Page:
[SCOrch] Automatically Reset Unhealthy Unit Monitors (when alert closed in error by a human)

Here is an automated resolution for a common issue I  think has a place in many System Center 2012 – Operations Manager (OpsMgr) environments that I put together on a customer site as a sample some time ago I thought worth sharing.

The Issue: A user (OpsMgr Admin, Operator, etc.) closes an alert associated with a monitor. Monitors are state-aware and are almost always configured to automatically close the alert when the error condition is resolved and the monitored entity returns to a health state. The problem comes when an alert generated by a monitor is closed without the error condition itself being resolved, you now have a blind spot in your monitoring deployment; a monitor in an unhealthy state that will never raise another alert to warn you of the underlying error condition until the monitor returns to a healthy state and back again. This may or may not ever happen without human intervention, which becomes unlikely when the alert is no longer present as a reminder of the error condition.

Automated Resolution: The easy way to fix this is to reset the unit monitor to healthy, but an automated solution is the only tenable solution to the issue, as manual detection of the situation is operationally unlikely. Using a runbook in System Center 2012  Orchestrator (SCOrch), you can monitor for closed alerts generated by a unit monitor that were not closed.

The runbook looks like this:


The monitor performs the following actions:

1. Monitors for alerts entering the Closed resolution state where:

    • IsMonitorAlert equals True
    • LastModifiedBy  does not equal System*

*This last criteria helps reduce processing overhead by ignoring alerts closed by OpsMgr itself, as these are presumably correct. It’s going to save a lot of PowerShell instantiations on your runbook server at minimum, even if you’re checking if the monitor needs to be reset before resetting it in the script.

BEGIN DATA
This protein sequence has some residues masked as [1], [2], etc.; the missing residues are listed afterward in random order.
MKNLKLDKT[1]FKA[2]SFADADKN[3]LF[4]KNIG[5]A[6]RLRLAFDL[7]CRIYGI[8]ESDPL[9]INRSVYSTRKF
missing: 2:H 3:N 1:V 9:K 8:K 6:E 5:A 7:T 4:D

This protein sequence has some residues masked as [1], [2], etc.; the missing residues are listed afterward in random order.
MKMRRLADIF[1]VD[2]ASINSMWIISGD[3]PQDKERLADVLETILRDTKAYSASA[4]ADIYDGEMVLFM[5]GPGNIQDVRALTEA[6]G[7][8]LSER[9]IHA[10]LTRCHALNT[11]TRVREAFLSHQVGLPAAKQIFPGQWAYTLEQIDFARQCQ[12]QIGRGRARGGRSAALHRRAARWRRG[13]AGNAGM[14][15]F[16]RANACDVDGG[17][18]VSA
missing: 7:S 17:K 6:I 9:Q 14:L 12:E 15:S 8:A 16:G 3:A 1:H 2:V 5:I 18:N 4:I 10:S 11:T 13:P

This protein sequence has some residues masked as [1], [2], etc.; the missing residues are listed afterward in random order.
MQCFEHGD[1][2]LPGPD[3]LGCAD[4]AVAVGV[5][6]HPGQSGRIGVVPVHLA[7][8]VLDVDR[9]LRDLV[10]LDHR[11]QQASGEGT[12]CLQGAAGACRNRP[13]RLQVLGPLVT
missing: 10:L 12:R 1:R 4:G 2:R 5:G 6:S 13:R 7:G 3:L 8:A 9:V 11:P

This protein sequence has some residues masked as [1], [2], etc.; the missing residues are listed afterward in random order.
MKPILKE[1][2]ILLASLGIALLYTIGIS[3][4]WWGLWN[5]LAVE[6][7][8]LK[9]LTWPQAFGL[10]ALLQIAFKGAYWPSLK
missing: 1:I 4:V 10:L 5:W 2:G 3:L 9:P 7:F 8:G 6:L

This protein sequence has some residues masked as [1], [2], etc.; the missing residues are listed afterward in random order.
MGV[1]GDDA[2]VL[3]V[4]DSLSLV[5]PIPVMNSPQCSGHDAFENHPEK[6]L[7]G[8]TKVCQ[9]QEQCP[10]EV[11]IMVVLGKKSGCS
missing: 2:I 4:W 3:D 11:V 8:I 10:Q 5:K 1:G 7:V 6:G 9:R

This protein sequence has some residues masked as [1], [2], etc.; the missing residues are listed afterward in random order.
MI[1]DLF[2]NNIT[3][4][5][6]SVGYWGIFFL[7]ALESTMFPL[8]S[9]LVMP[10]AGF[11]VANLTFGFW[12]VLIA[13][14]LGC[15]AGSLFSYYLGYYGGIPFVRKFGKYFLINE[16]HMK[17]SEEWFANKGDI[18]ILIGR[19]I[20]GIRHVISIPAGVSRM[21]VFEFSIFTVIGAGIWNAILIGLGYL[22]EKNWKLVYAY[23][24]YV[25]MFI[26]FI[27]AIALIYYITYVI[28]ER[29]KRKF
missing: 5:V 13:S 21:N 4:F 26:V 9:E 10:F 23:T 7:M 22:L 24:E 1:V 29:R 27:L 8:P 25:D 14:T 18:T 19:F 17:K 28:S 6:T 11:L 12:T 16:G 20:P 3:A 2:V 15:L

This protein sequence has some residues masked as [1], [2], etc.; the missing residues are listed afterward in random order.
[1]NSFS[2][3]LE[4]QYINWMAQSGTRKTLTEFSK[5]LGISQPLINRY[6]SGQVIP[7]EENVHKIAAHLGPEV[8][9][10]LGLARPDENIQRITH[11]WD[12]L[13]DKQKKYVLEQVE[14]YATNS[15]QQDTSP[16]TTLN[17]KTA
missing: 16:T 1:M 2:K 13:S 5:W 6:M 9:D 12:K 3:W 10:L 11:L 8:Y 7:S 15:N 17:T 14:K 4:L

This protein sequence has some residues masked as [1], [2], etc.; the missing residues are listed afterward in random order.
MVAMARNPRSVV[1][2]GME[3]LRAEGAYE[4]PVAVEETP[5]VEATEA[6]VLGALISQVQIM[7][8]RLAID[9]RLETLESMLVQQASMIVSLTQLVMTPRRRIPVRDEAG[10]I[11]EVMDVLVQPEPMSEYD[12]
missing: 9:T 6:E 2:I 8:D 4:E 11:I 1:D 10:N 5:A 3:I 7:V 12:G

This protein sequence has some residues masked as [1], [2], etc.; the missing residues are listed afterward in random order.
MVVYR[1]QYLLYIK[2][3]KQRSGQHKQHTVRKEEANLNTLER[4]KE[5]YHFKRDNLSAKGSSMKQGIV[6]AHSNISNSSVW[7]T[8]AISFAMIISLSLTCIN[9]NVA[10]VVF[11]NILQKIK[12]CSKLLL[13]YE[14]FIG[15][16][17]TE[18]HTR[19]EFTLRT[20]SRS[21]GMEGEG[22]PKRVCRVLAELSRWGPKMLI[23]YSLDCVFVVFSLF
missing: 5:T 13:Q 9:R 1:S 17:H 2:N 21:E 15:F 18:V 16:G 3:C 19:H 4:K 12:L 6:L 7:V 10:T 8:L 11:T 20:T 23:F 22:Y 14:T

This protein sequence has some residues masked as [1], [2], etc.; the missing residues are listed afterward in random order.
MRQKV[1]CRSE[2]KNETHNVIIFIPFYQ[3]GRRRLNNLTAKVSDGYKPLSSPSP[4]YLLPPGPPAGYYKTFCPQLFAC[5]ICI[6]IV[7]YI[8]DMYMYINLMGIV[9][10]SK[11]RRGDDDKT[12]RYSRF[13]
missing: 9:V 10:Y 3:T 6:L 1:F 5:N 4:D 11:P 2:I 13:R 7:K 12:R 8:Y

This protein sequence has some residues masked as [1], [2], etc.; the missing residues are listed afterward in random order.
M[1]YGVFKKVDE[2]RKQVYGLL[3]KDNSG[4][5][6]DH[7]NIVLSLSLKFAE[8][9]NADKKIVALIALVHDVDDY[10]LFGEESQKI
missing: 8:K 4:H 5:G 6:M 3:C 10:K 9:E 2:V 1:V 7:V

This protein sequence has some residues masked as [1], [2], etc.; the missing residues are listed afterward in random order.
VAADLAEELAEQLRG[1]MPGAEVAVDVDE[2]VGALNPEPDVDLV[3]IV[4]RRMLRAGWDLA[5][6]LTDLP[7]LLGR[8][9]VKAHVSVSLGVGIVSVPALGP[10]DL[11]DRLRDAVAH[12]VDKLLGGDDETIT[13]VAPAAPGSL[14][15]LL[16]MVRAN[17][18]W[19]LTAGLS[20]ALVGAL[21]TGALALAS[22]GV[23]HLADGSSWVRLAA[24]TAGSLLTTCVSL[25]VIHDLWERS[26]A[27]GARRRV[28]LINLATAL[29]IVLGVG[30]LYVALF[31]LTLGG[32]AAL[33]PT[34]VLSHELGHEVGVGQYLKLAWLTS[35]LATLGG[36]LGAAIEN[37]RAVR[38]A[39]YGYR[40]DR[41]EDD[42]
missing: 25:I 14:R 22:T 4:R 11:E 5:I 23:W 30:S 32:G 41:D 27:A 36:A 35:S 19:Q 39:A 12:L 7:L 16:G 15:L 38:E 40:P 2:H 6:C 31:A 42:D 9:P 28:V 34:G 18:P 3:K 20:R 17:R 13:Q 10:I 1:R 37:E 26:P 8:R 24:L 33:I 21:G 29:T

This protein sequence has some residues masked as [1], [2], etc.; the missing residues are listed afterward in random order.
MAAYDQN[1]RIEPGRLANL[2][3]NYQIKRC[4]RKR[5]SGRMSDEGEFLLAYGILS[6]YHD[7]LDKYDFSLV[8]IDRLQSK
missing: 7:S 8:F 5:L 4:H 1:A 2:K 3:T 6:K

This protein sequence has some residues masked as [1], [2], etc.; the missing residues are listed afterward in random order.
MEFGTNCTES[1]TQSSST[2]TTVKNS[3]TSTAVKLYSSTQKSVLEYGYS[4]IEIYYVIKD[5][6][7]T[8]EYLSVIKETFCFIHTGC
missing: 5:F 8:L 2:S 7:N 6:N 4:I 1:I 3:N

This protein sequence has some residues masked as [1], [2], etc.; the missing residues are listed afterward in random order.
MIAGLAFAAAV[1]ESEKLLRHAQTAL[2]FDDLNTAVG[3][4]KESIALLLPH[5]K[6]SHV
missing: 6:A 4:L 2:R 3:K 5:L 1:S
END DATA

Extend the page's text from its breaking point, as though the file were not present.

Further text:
Runbook Configuration

The third parameter (LastModifiedBy) is important to ensure we don’t try to reset the state of every monitor-based alert, just those closed by something other than “System”.  LastModifiedBy = System would generally indicate closure by OpsMgr or other programmatic means (in which case we’re assuming we’ll take appropriate precautions).

In short, we want to reset unit monitors for which the alert was likely closed by a human.

This doesn’t cover every possible situation where something is being used to closed monitors that shouldn’t be, but will catch what is by far the most common cause of this situation – inappropriate human intervention. You’ll want to review the ‘TheModifiedBy’ property on other automatically closed alerts just to be sure, but it worked well in my tests.


Sample Script (for the Run .Net Script activity)

This is the sample script to paste into the Run .Net Script activity. The values in red are the those you use to replace:

  • ms1.contoso.com – This is the name of one of your OpsMgr management servers
  • {ID from “Monitor Alert”} – This is Orchestrator subscription data to pass in the ID of the monitor from the Monitor Alert activity

#—————-Begin Sample Script ————–#

# Import Operations Manager Module and create Connection
Import-Module OperationsManager

#Retrieve alert maching criteria
$AlertId=”{ID from “Monitor Alert”}
$alerts = Get-SCOMAlert | where { $_.id -eq $AlertId}

#Loop through the trigger alerts (should really only be one)

foreach ($alert in $alerts)


 # Retrieve IDs of the monitor, target class and instance
$MonitorID = $alert.monitoringruleid
$TargetClassID = $alert.monitoringclassid
$ObjectID = $alert.monitoringobjectid

#Retrieve the monitor, target class and instance
$monitor = Get-SCOMMonitor | where {$_.id -eq $MonitorID}
$monitoringclass = Get-SCOMClass | where {$_.id -eq $TargetClassID}
$monitoringobject = Get-SCOMMonitoringobject -class $monitoringclass | where {$_.id -eq $ObjectID}

#Reset Monitor
$monitoringobject | foreach{$_.ResetMonitoringState($monitor)}


#—————-End Sample Script ————–#

After you get the Monitor Alert activity in your runbook connected to your OpsMgr environment, check the runbook in and start it up to begin monitoring and automatically correcting this issue.